A Late Quartet FeaturedWritten by Jon Patch
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RKO Pictures, Opening Night Productions, Concept Entertainment, Unison Films, Spring Pictures and Entertainment One present an R rated, 105 minute drama directed by Yaron Zilberman, written by Zilberman and Seth Grossman with a theater release of November 16, 2012.
Four classical artists in New York City have been member s of a quartet for many years. Best friends and musical enthusiasts of course these four people are always together either practicing their talents or playing in front of audiences. Peter Mitchell (Christopher Walken) is the cello player who has lost the love of his life, his wife Mariam (Anne Sofie von Otter) in the past year and mourns for her every day of his own remaining years. The film follows Peter’s pain and heartache but eventually takes a turn when he is diagnosed with Parkinson’s disease. Due to the illness Peter is faced with leaving his group and contemplates the meaning of his life from this point on without his wife and his music.
Robert Gelbart (Phillip Seymour Hoffman) is the number two violinist; not a happy placement on the pecking order of his quartet seeing that he thinks he is just as good if not better than his associate Daniel Lerner (Mark Ivanir). This conflict continues for some time but only intensifies when his personal life at home takes a twist for the worst since he cheats on his wife Juliette (Catherine Keener) with Pilar (Liraz Charhi) a young woman he sometimes jogs with in the park. Intensities grow even worse in the group if that’s possible when Robert finds out that his friend and associate Daniel is sleeping with his only daughter Alexandra (Imogen Poots).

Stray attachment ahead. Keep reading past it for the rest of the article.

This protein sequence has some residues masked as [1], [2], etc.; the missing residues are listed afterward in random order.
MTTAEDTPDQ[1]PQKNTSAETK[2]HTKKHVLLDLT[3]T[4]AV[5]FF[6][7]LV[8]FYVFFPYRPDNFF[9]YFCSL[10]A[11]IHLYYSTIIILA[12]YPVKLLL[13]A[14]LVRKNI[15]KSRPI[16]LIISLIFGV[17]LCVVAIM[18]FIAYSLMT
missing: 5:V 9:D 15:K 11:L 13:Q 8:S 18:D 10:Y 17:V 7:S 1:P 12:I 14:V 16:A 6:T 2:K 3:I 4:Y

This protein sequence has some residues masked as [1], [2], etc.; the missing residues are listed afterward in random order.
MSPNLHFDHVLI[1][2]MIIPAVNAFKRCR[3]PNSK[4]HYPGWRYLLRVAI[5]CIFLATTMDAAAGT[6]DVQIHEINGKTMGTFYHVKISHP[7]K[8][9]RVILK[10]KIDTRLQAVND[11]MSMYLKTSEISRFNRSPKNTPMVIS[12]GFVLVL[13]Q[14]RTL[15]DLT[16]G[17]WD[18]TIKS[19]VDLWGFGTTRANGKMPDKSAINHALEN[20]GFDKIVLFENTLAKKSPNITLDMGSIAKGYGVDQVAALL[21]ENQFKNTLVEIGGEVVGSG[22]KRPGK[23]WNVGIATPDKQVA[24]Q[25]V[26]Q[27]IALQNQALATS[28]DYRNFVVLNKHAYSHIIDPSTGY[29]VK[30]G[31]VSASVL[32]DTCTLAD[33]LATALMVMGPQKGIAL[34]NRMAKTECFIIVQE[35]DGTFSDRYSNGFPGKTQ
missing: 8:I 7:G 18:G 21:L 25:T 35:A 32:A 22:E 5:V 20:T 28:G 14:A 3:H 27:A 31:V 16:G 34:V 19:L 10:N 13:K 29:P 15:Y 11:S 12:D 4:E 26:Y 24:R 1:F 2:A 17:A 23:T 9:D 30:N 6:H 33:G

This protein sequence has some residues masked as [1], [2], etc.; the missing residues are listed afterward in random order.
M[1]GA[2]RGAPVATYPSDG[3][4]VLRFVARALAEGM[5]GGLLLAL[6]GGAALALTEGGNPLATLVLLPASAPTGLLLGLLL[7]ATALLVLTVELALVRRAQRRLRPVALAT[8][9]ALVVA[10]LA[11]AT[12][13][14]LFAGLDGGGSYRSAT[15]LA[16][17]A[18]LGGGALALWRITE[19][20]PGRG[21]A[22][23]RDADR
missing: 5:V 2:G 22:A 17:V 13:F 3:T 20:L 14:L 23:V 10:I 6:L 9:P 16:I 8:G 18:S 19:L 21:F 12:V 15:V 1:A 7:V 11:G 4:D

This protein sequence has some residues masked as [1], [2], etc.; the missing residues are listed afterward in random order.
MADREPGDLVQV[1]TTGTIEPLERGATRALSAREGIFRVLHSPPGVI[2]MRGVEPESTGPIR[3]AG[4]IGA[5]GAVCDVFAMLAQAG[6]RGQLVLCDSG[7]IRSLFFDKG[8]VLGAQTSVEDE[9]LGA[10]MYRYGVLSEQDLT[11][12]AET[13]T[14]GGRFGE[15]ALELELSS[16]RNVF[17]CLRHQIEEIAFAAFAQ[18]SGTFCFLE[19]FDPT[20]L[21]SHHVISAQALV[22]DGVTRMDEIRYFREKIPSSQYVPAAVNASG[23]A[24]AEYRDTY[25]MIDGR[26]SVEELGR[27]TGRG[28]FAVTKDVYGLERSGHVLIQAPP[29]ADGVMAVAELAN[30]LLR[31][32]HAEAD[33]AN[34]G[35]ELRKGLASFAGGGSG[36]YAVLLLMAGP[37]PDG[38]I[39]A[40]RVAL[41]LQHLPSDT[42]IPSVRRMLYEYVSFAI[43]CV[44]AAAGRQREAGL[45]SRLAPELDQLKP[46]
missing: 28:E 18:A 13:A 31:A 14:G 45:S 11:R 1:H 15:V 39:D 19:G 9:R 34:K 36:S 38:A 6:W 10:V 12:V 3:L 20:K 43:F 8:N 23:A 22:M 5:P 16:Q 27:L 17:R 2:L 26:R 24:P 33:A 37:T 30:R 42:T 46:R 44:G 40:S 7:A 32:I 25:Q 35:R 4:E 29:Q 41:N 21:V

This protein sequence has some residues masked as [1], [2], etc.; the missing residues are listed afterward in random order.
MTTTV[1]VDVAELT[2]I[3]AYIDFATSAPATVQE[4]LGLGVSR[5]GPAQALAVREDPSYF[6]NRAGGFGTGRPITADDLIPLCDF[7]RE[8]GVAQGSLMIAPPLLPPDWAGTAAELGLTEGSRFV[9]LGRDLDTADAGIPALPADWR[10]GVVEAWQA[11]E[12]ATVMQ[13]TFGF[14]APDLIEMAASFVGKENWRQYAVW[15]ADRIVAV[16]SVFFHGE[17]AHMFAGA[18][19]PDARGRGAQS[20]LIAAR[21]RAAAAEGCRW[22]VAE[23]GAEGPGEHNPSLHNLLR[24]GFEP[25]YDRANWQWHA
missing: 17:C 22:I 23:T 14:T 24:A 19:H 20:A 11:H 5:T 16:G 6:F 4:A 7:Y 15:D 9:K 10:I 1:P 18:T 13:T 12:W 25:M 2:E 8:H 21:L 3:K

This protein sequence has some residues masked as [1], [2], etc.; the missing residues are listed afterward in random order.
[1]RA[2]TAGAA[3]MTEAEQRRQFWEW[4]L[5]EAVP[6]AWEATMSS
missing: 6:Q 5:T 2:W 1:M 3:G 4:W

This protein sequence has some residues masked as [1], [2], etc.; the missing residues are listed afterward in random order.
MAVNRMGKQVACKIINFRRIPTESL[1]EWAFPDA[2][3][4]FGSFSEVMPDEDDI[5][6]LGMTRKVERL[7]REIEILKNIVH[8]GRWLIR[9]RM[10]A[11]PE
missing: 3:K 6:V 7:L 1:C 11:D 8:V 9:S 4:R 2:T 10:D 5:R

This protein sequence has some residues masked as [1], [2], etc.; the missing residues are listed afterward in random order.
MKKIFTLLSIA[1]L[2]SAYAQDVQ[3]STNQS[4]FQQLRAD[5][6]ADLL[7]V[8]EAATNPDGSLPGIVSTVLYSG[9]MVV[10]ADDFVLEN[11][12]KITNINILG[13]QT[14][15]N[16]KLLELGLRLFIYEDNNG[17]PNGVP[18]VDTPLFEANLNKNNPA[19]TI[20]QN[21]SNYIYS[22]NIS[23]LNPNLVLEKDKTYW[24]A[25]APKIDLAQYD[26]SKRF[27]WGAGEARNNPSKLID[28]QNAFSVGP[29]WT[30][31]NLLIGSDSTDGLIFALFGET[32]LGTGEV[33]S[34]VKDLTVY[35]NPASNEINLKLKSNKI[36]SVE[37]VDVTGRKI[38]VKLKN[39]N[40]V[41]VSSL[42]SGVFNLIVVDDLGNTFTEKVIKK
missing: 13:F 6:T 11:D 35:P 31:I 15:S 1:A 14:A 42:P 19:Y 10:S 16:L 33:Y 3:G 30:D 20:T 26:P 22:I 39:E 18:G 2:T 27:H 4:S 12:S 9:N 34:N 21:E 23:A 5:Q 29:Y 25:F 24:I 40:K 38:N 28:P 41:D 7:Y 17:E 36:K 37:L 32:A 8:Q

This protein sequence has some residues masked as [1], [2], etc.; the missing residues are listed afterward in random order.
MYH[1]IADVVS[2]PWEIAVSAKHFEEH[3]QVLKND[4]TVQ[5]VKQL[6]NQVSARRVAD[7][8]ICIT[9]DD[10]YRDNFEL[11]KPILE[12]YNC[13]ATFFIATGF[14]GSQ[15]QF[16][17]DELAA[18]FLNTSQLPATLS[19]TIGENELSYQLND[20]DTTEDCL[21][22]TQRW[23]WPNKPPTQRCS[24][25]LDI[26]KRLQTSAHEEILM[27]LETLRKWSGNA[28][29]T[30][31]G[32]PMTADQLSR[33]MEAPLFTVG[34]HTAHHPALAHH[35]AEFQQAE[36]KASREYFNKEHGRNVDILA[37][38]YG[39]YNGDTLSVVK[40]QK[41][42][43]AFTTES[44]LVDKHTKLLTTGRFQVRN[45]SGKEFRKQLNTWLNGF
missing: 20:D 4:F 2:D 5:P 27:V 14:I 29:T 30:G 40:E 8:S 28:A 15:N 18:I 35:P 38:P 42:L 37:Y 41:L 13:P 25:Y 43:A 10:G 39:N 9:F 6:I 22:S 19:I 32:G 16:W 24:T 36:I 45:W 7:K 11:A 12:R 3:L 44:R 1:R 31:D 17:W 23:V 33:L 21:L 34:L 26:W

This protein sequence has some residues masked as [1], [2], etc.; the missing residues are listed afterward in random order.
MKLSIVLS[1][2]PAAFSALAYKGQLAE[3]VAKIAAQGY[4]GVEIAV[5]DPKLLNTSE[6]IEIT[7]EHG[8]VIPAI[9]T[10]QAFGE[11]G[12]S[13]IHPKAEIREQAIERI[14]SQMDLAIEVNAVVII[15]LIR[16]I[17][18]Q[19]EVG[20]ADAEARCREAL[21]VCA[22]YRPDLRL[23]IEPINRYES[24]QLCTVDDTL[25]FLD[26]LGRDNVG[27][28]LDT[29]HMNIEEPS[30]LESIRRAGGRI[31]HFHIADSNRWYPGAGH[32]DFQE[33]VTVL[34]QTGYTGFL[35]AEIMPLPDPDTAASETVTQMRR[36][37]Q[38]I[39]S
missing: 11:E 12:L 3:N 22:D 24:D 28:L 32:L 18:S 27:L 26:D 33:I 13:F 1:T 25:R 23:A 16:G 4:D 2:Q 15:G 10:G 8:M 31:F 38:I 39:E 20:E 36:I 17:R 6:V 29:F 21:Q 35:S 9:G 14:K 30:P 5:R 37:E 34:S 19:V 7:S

There are several stories taking place around the actual music heard throughout the film although it seemed heavy on stories yet not enough on the actual musical moments to enjoy in the film. All four members of the quartet contemplate whether after all these years if it is worth their time and efforts to continue to play together. It’s not until the end when the quartet plays several musical elements does the film really get to emphasis the unlocked passion for music which leads right up to Beethoven’s Opus 131.
The film seems to wonder away from its true identity which is the music. As for the stories that are taking place within the group they are intriguing at times, giving the story a bit more substance but they never really seem to develop enough into reasons for the audience to get truly invested. It was interesting to watch the variations of camera angles that the director used in order to compensate for the four main characters to help them appear as if they were really playing the instruments. The writing seemed to fall a bit short sometimes making some scenes a bit tiresome and some that could have made for some great moments highlighting the film and the characters.
Walken is always a treat to watch as he projects his somewhat quiet and off demeanor. Hoffman is always wonderful in whatever role he decides to bless. Keener I thought was a bit of the weakest link that seemed to attack her scenes but then submissively walk away from them leaving the audience a bit empty, wanting more. Not familiar with Ivanir but he did bring a sense of sex appeal, authority and a quiet sense of maturity to his role. Poots reminded me a bit of Scarlet Johansson in regards to her looks and yet seemed to do a pretty nice job in pulling off her big screen moments. I found myself wanting to close my eyes in the beginning of the film thanks in part to some sublime writing but when Hoffman gets involved in the affair the film finally took a more interesting approach to life in the music world. Overall an interesting film that could have given us a bit more music for the ears than history lessons for the mind. I can’t see this film doing major box office figures but with a nice ensemble cast and a deep appreciation for music it should find a niche audience in some of the smaller art house theaters. Written and yet appreciated with one and half paws out of four by Jon Patch.